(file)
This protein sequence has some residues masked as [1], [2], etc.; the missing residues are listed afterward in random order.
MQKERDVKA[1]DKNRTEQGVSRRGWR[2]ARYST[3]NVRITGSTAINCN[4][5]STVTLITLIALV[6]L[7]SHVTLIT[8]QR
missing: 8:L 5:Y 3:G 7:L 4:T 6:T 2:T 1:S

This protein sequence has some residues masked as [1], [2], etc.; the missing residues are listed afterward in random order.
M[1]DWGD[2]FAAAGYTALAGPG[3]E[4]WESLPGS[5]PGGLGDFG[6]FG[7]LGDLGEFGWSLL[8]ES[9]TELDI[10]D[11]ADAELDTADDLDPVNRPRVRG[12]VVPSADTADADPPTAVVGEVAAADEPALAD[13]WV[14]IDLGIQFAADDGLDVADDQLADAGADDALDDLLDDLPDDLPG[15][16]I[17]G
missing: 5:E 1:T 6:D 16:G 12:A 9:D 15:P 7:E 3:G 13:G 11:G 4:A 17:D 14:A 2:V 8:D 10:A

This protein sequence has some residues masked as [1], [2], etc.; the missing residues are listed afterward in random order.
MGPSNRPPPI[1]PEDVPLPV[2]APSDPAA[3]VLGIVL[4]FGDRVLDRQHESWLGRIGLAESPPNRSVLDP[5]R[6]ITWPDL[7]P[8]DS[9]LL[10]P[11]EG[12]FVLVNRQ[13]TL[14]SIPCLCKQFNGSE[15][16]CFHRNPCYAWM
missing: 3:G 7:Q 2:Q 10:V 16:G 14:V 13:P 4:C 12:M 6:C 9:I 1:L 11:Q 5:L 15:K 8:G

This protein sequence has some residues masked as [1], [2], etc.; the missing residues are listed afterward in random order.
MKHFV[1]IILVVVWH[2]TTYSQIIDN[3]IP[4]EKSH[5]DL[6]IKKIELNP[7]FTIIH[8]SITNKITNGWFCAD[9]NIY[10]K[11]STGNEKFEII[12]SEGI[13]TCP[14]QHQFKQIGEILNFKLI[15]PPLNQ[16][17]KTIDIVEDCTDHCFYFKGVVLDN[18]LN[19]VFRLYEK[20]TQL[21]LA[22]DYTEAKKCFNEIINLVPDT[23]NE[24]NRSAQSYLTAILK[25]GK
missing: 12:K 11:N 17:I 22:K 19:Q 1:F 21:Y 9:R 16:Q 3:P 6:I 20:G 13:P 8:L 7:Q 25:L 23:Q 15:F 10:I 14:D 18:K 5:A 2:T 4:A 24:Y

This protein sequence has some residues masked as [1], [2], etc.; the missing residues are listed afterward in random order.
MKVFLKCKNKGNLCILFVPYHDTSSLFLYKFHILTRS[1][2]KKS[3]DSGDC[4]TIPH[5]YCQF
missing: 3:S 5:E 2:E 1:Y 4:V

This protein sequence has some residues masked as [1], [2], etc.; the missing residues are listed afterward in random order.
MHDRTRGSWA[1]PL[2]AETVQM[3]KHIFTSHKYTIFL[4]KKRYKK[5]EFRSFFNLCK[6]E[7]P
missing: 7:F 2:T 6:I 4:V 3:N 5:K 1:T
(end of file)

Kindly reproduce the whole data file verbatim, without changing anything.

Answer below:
This protein sequence has some residues masked as [1], [2], etc.; the missing residues are listed afterward in random order.
MQKERDVKA[1]DKNRTEQGVSRRGWR[2]ARYST[3]NVRITGSTAINCN[4][5]STVTLITLIALV[6]L[7]SHVTLIT[8]QR
missing: 8:L 5:Y 3:G 7:L 4:T 6:T 2:T 1:S

This protein sequence has some residues masked as [1], [2], etc.; the missing residues are listed afterward in random order.
M[1]DWGD[2]FAAAGYTALAGPG[3]E[4]WESLPGS[5]PGGLGDFG[6]FG[7]LGDLGEFGWSLL[8]ES[9]TELDI[10]D[11]ADAELDTADDLDPVNRPRVRG[12]VVPSADTADADPPTAVVGEVAAADEPALAD[13]WV[14]IDLGIQFAADDGLDVADDQLADAGADDALDDLLDDLPDDLPG[15][16]I[17]G
missing: 5:E 1:T 6:D 16:G 12:A 9:D 15:P 7:E 3:G 13:G 11:G 4:A 17:D 14:A 2:V 8:D 10:A

This protein sequence has some residues masked as [1], [2], etc.; the missing residues are listed afterward in random order.
MGPSNRPPPI[1]PEDVPLPV[2]APSDPAA[3]VLGIVL[4]FGDRVLDRQHESWLGRIGLAESPPNRSVLDP[5]R[6]ITWPDL[7]P[8]DS[9]LL[10]P[11]EG[12]FVLVNRQ[13]TL[14]SIPCLCKQFNGSE[15][16]CFHRNPCYAWM
missing: 3:G 7:Q 2:Q 10:V 16:G 14:V 13:P 4:C 12:M 6:C 9:I 1:L 11:Q 5:L 15:K 8:G

This protein sequence has some residues masked as [1], [2], etc.; the missing residues are listed afterward in random order.
MKHFV[1]IILVVVWH[2]TTYSQIIDN[3]IP[4]EKSH[5]DL[6]IKKIELNP[7]FTIIH[8]SITNKITNGWFCAD[9]NIY[10]K[11]STGNEKFEII[12]SEGI[13]TCP[14]QHQFKQIGEILNFKLI[15]PPLNQ[16][17]KTIDIVEDCTDHCFYFKGVVLDN[18]LN[19]VFRLYEK[20]TQL[21]LA[22]DYTEAKKCFNEIINLVPDT[23]NE[24]NRSAQSYLTAILK[25]GK
missing: 12:K 11:N 17:I 22:K 19:Q 1:F 21:Y 9:R 16:Q 3:P 6:I 20:G 13:P 8:L 7:Q 25:L 23:Q 15:F 10:I 14:D 18:K 5:A 2:T 4:A 24:Y

This protein sequence has some residues masked as [1], [2], etc.; the missing residues are listed afterward in random order.
MKVFLKCKNKGNLCILFVPYHDTSSLFLYKFHILTRS[1][2]KKS[3]DSGDC[4]TIPH[5]YCQF
missing: 3:S 5:E 2:E 1:Y 4:V

This protein sequence has some residues masked as [1], [2], etc.; the missing residues are listed afterward in random order.
MHDRTRGSWA[1]PL[2]AETVQM[3]KHIFTSHKYTIFL[4]KKRYKK[5]EFRSFFNLCK[6]E[7]P
missing: 7:F 2:T 6:I 4:V 3:N 5:K 1:T